Catalysis is an important key enabling technology that supports our economies because the world’s most successful industrial sectors such as petroleum, chemicals production, energy generation, food production etc. rely heavily on catalysis. Improvements in the efficiency and cost effectiveness of separation technologies and catalysis have significant potential impact on global energy consumption. We are interested in developing heterogeneous catalyst based on MOFs and incorporating catalytic sites (transition metal and rhodium/ruthenium) onto solid supports.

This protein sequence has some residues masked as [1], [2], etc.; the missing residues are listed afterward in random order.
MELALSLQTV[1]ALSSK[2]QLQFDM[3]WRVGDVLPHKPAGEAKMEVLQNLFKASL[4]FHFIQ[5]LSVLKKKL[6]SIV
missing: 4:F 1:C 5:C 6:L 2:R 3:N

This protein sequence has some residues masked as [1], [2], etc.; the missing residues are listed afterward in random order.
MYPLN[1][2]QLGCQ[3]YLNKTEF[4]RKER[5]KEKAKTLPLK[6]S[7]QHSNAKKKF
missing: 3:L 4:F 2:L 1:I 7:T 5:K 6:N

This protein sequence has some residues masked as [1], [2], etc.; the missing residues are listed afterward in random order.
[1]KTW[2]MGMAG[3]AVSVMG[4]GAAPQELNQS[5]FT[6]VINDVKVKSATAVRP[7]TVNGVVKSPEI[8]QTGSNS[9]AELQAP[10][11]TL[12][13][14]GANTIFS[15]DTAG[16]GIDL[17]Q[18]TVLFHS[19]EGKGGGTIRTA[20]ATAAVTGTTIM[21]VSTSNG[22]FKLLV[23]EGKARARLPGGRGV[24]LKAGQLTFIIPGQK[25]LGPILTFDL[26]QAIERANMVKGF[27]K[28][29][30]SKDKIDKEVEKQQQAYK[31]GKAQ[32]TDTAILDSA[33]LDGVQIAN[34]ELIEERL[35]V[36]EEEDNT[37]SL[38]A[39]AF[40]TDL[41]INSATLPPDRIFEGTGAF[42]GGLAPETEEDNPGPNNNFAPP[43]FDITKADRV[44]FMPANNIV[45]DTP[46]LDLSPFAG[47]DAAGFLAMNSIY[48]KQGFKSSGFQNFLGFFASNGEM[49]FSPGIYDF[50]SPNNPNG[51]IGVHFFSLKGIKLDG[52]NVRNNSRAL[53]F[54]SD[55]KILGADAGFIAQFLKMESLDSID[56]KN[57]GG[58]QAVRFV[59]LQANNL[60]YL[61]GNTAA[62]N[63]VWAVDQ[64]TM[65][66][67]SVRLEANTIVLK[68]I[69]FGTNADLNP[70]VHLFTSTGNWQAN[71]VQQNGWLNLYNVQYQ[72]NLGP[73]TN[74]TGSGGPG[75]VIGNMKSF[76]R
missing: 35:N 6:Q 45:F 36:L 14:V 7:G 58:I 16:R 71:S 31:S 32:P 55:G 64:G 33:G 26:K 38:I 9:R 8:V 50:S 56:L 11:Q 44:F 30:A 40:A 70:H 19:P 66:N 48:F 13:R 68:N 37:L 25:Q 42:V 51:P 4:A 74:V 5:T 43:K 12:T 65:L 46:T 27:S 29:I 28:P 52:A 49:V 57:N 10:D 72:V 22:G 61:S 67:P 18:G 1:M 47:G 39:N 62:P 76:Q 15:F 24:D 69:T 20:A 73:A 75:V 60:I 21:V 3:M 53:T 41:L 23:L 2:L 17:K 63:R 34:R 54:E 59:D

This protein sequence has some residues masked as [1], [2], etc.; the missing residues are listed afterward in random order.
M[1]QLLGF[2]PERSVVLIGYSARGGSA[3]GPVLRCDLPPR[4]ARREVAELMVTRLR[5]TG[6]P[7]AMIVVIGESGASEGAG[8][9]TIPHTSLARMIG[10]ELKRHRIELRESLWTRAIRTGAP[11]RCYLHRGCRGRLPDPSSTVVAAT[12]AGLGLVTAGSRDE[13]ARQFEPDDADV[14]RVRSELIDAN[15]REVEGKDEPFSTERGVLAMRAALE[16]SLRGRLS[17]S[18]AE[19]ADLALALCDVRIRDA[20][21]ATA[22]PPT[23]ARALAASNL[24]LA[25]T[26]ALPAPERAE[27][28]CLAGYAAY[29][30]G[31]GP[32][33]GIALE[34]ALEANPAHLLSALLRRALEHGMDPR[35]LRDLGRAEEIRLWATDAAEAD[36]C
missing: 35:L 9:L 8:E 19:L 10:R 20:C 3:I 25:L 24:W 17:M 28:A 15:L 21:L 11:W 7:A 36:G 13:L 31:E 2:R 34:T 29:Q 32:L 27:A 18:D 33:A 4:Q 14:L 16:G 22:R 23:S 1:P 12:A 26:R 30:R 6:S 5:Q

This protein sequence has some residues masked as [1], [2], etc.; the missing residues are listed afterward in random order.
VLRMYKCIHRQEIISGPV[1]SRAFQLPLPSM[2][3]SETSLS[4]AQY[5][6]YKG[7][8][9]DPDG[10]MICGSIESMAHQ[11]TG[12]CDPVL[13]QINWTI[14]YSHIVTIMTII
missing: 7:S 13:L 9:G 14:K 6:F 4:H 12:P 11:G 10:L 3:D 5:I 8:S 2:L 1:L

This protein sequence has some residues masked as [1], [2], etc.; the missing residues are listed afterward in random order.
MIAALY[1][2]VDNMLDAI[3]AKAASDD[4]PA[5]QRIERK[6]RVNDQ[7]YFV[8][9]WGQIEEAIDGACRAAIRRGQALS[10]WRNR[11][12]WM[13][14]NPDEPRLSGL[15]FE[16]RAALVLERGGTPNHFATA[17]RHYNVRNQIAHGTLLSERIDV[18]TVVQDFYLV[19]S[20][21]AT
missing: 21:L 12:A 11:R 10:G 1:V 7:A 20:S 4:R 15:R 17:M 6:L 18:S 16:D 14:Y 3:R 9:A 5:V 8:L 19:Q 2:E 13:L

During my post doctoral research in Prof. Petrukhina’s group at University at Albany, SUNY, NY US, recyclable dirhodium compounds embedded in nanoporous surface–functionalized organosilica hosts were prepared and shown to be a good catalyst for carbenoid–mediated cyclopropanation reactions, ChemCatChem, 2010, 2, 1461 (a). After successfully incorporating catalyst onto polymeric network via coordination bonds, we developed covalently bound metal paddle–wheel carboxylates onto polymeric materials via amide linkage. The polymeric forms of paddle–wheel carboxylates complex represent unique examples of 2D extended frameworks based on dirhodium tetracarboxylate paddlewheel units devoid of any exogenous ligands,  Inorg. Chem., 2012, 51, 4855 (b)



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